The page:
Sutton war hero's watch unearthed encrusted in mud from the Somme 100 years after the First World War

The watch of Lieutenant Twite still covered in mud from the Somme

The watch of Lieutenant Twite still covered in mud from the Somme

First published in News Sutton Guardian: Photograph of the Author by , Reporter

The mud-encrusted watch of a Sutton-based soldier has been unearthed nearly 100 years since its owner died in the First World War.

Lieutenant Harold Lllewellyn Twite was buried alive in a dugout under the Somme after an explosion from a German mine.

The soldier’s watch was still covered in earth from the French battlefield, when it was handed over to a museum in November last year.

The former mining engineer was serving in the Royal Engineers 183rd Tunnelling Company, when he died on December 1, 1915.

His watch displays a time of roughly 8pm, suggesting it was stopped by the blast the moment he was killed.

The time-piece was tucked away in a bag for 99 years, after his widow Lucy Muriel Twite found it too distressing to look through his belongings.

His grandson David Chilcott opened the bag last year, to find the watch with dozens of other items including his grandfather’s pipe, tobacco, and binoculars.

Sutton Guardian:

Lieutenant Twite moved to Sutton in his late twenties

Mr Chilcott, who lives in Mawnan Smith, Cornwall, said: "My grandfather’s belongings were given to my mother when my grandmother died.

"She did open the bag a few times and look through it, but once it was passed to me it ended up in my attic.

"With the centenary of the war this year, I thought it was about time I got all the bits and pieces out.

"I donated them to a museum so other people can enjoy them."

Lieutenant Twite grew up in St Agnes in Cornwall, but later moved to Albion Road in Sutton with his wife.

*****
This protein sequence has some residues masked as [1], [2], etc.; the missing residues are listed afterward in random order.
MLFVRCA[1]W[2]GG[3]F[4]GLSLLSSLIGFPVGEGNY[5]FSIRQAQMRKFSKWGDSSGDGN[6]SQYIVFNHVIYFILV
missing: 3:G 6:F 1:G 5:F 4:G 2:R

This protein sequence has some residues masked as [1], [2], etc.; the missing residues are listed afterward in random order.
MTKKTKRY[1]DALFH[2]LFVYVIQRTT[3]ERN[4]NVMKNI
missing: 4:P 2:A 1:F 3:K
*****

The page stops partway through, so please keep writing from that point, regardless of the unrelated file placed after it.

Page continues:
Sutton Guardian:

Mr Chilcott also donated his grandfather's pipe and binoculars to the museum

It is unclear what age Lieutenant Twite was when he moved to the borough, but Mr Chilcott believes he would have been in his late twenties.

He was working as a mining engineer in Burma when the war broke out on July 28 1914, but Sutton was his permanent base.

Lieutenant Twite was 36 when he died and left behind two daughters and a son.

Before the war broke out he had an illustrious career in the mining industry, working in various locations across the world.

He managed mines in Wales and Spain, and worked at sites throughout North and South America.

After his death he was buried in the village of Fricourt, close to the Somme battlefields in Northern France.

Lieutenant Twite’s belongings from the war are on display at the St Agnes museum in St Agnes, Cornwall.

Did any members of your family fight in the First World War? Do you have an interesting story about the war to share with us? Call the news desk on  0208 722 6358, or email tom.gillespie@london.newsquest.co.uk

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